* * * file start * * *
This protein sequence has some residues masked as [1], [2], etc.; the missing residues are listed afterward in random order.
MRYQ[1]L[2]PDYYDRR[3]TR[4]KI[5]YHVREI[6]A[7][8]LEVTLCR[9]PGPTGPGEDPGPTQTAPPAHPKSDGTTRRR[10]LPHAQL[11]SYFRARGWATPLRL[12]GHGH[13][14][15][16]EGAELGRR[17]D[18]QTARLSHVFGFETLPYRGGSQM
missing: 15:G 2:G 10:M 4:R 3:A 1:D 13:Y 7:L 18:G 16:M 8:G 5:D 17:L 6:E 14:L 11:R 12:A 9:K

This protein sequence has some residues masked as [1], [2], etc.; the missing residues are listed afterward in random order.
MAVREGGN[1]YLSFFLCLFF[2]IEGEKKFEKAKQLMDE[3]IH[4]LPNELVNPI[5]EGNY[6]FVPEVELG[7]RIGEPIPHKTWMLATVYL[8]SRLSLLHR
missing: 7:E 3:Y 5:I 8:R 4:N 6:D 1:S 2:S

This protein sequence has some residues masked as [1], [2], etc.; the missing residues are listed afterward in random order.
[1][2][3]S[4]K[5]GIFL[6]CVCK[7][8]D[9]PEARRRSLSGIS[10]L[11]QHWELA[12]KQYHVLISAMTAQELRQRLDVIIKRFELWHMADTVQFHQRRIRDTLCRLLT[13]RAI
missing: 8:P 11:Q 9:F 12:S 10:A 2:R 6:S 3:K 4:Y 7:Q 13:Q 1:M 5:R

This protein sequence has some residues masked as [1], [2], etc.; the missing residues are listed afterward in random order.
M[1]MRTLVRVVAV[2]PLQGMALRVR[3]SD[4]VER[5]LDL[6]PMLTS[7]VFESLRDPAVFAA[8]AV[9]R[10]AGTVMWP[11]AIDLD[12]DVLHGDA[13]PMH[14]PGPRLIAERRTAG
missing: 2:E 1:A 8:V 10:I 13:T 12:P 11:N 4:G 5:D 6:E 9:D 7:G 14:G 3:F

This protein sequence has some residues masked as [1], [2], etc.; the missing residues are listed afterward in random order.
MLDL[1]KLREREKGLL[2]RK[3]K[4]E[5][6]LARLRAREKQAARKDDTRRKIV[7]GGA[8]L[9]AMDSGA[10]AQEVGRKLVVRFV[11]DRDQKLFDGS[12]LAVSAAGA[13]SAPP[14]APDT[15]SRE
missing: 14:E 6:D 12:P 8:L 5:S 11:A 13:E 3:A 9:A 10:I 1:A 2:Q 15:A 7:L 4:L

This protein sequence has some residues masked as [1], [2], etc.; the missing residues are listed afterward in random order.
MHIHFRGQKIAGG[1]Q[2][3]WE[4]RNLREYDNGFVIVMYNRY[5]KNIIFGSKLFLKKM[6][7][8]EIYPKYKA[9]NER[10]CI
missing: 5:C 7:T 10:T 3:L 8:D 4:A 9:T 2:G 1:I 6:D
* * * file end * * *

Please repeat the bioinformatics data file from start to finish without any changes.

This protein sequence has some residues masked as [1], [2], etc.; the missing residues are listed afterward in random order.
MRYQ[1]L[2]PDYYDRR[3]TR[4]KI[5]YHVREI[6]A[7][8]LEVTLCR[9]PGPTGPGEDPGPTQTAPPAHPKSDGTTRRR[10]LPHAQL[11]SYFRARGWATPLRL[12]GHGH[13][14][15][16]EGAELGRR[17]D[18]QTARLSHVFGFETLPYRGGSQM
missing: 15:G 2:G 10:M 4:R 3:A 1:D 13:Y 7:L 18:G 16:M 8:G 5:D 17:L 6:E 14:L 11:R 12:A 9:K

This protein sequence has some residues masked as [1], [2], etc.; the missing residues are listed afterward in random order.
MAVREGGN[1]YLSFFLCLFF[2]IEGEKKFEKAKQLMDE[3]IH[4]LPNELVNPI[5]EGNY[6]FVPEVELG[7]RIGEPIPHKTWMLATVYL[8]SRLSLLHR
missing: 7:E 3:Y 5:I 8:R 4:N 6:D 1:S 2:S

This protein sequence has some residues masked as [1], [2], etc.; the missing residues are listed afterward in random order.
[1][2][3]S[4]K[5]GIFL[6]CVCK[7][8]D[9]PEARRRSLSGIS[10]L[11]QHWELA[12]KQYHVLISAMTAQELRQRLDVIIKRFELWHMADTVQFHQRRIRDTLCRLLT[13]RAI
missing: 8:P 11:Q 9:F 12:S 10:A 2:R 6:S 3:K 4:Y 7:Q 13:Q 1:M 5:R

This protein sequence has some residues masked as [1], [2], etc.; the missing residues are listed afterward in random order.
M[1]MRTLVRVVAV[2]PLQGMALRVR[3]SD[4]VER[5]LDL[6]PMLTS[7]VFESLRDPAVFAA[8]AV[9]R[10]AGTVMWP[11]AIDLD[12]DVLHGDA[13]PMH[14]PGPRLIAERRTAG
missing: 2:E 1:A 8:V 10:I 13:T 12:P 11:N 4:G 5:D 6:E 9:D 7:G 14:G 3:F

This protein sequence has some residues masked as [1], [2], etc.; the missing residues are listed afterward in random order.
MLDL[1]KLREREKGLL[2]RK[3]K[4]E[5][6]LARLRAREKQAARKDDTRRKIV[7]GGA[8]L[9]AMDSGA[10]AQEVGRKLVVRFV[11]DRDQKLFDGS[12]LAVSAAGA[13]SAPP[14]APDT[15]SRE
missing: 14:E 6:D 12:P 8:L 5:S 11:A 13:E 3:A 9:A 10:I 1:A 2:Q 15:A 7:L 4:L

This protein sequence has some residues masked as [1], [2], etc.; the missing residues are listed afterward in random order.
MHIHFRGQKIAGG[1]Q[2][3]WE[4]RNLREYDNGFVIVMYNRY[5]KNIIFGSKLFLKKM[6][7][8]EIYPKYKA[9]NER[10]CI
missing: 5:C 7:T 10:T 3:L 8:D 4:A 9:T 2:G 1:I 6:D